Volunteers Canvas Montecito’s 'Red Zones'

Door-to-Door Outreach Delivers Storm-Readiness Info

Gearing the public up to use the current debris flow and flood map was the object of a door-knock program the past two weekends.

Gearing the public up to use the current debris flow and flood map was the object of a door-knock program the past two weekends.

More than 100 volunteers fanned out across Montecito Saturday morning to deliver evacuation and disaster-preparedness information to residents living on properties deemed at risk for flooding and debris flows this rainy season. The door-to-door outreach was orchestrated by Santa Barbara County Search and Rescue and helped emergency responders make good on their “promise to hand deliver information to community members” after the release of updated flood and debris maps earlier this year, according to Division Chief Kevin Taylor with the Montecito Fire Protection District.

After a 9 a.m. sign-up and briefing at Montecito Union School, groups of three to four volunteers were given neighborhood assignments, where they went door-to-door throughout “red zones.” These parcels — mostly along creeks and low-lying areas prone to flooding — will be under mandatory evacuation ahead of intense rainstorms, according to an updated map recently released by Santa Barbara County Office of Emergency Management (OEM). That map can be viewed at readysbc.org.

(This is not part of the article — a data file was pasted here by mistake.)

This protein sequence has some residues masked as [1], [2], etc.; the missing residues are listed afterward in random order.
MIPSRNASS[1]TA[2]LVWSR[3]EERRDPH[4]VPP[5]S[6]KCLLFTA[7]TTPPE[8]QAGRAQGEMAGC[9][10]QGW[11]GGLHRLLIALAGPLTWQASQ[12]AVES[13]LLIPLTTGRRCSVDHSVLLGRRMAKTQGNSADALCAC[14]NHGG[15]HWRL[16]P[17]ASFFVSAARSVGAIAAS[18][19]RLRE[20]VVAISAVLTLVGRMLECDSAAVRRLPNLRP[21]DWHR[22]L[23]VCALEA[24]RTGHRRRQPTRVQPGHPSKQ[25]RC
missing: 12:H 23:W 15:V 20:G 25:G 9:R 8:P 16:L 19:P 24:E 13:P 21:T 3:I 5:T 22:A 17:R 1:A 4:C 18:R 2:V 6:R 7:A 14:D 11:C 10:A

During the door-knock canvassing, if a resident was home, volunteers would recite a short script about the outreach effort and hand over a small tote filled with pamphlets — in English and Spanish — about storm readiness, the county’s Aware & Prepare notification system, and other information regarding emergency preparedness. If a resident was not home — or didn’t answer the door — volunteers would hang the totes on the front door or mailbox.

Volunteers reached more than 1,300 addresses in less than three hours. Along the way, they tracked their progress with a smartphone app, dropping time-coded pins at each completed property. Nelson Trichler with County Search and Rescue explained that the data would help his teams have a firmer grasp of how long it would take to make similar neighborhood sweeps in an actual emergency. The outreach was also performed in Carpinteria on December 9, Trichler added, drawing roughly 60 volunteers.

Joining Search and Rescue, OEM, and Montecito Fire, the coordinated effort included dozens of volunteers with the Santa Barbara Bucket Brigade, the Montecito Emergency Response and Recovery Action Group (MERRAG), and Habitat for Humanity.